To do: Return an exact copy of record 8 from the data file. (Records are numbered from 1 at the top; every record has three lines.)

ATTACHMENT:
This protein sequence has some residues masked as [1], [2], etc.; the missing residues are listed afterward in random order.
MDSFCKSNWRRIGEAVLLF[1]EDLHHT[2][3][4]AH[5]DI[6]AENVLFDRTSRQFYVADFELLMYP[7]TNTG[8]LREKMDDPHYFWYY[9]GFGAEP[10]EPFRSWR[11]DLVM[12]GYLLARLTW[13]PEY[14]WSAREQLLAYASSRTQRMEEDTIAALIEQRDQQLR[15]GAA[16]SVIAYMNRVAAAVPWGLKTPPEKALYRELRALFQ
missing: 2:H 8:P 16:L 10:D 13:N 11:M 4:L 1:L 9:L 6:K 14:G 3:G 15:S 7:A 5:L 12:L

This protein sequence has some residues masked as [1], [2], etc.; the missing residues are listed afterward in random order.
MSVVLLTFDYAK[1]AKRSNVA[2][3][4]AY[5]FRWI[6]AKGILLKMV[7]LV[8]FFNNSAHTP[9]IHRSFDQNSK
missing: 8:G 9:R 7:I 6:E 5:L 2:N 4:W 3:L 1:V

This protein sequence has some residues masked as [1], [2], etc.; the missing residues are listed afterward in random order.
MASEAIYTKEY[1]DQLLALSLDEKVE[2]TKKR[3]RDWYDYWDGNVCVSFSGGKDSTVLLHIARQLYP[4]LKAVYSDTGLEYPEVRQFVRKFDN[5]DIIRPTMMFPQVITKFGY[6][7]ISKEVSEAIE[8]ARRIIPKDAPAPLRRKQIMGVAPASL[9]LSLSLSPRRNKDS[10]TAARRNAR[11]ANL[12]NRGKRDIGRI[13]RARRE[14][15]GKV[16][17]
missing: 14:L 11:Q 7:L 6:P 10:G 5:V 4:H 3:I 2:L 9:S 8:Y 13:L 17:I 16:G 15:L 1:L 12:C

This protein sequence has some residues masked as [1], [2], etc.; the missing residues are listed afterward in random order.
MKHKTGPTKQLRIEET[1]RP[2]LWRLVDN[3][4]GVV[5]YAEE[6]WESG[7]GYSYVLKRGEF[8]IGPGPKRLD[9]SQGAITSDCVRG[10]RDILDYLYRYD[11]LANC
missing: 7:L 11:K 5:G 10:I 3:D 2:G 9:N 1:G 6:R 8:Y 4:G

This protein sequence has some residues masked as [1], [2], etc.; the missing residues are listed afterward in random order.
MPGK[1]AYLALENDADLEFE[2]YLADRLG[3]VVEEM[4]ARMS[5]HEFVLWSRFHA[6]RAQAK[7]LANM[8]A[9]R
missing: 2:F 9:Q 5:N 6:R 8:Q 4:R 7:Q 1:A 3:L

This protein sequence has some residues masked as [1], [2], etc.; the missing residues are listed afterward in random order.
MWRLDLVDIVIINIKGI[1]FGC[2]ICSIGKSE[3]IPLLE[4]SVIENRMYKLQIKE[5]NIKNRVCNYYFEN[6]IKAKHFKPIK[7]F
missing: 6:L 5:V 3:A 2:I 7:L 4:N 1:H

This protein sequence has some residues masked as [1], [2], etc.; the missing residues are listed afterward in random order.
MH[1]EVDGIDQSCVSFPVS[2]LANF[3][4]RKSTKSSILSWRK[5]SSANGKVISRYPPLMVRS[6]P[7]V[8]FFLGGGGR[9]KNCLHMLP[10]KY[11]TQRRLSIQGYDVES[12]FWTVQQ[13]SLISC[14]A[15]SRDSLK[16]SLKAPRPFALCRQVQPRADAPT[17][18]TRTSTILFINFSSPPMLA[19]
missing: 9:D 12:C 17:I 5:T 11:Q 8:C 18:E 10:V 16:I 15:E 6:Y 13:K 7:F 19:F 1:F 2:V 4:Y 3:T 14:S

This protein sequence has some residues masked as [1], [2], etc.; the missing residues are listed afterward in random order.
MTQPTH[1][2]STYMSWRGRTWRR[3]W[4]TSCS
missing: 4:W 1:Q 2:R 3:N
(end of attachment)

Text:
This protein sequence has some residues masked as [1], [2], etc.; the missing residues are listed afterward in random order.
MTQPTH[1][2]STYMSWRGRTWRR[3]W[4]TSCS
missing: 4:W 1:Q 2:R 3:N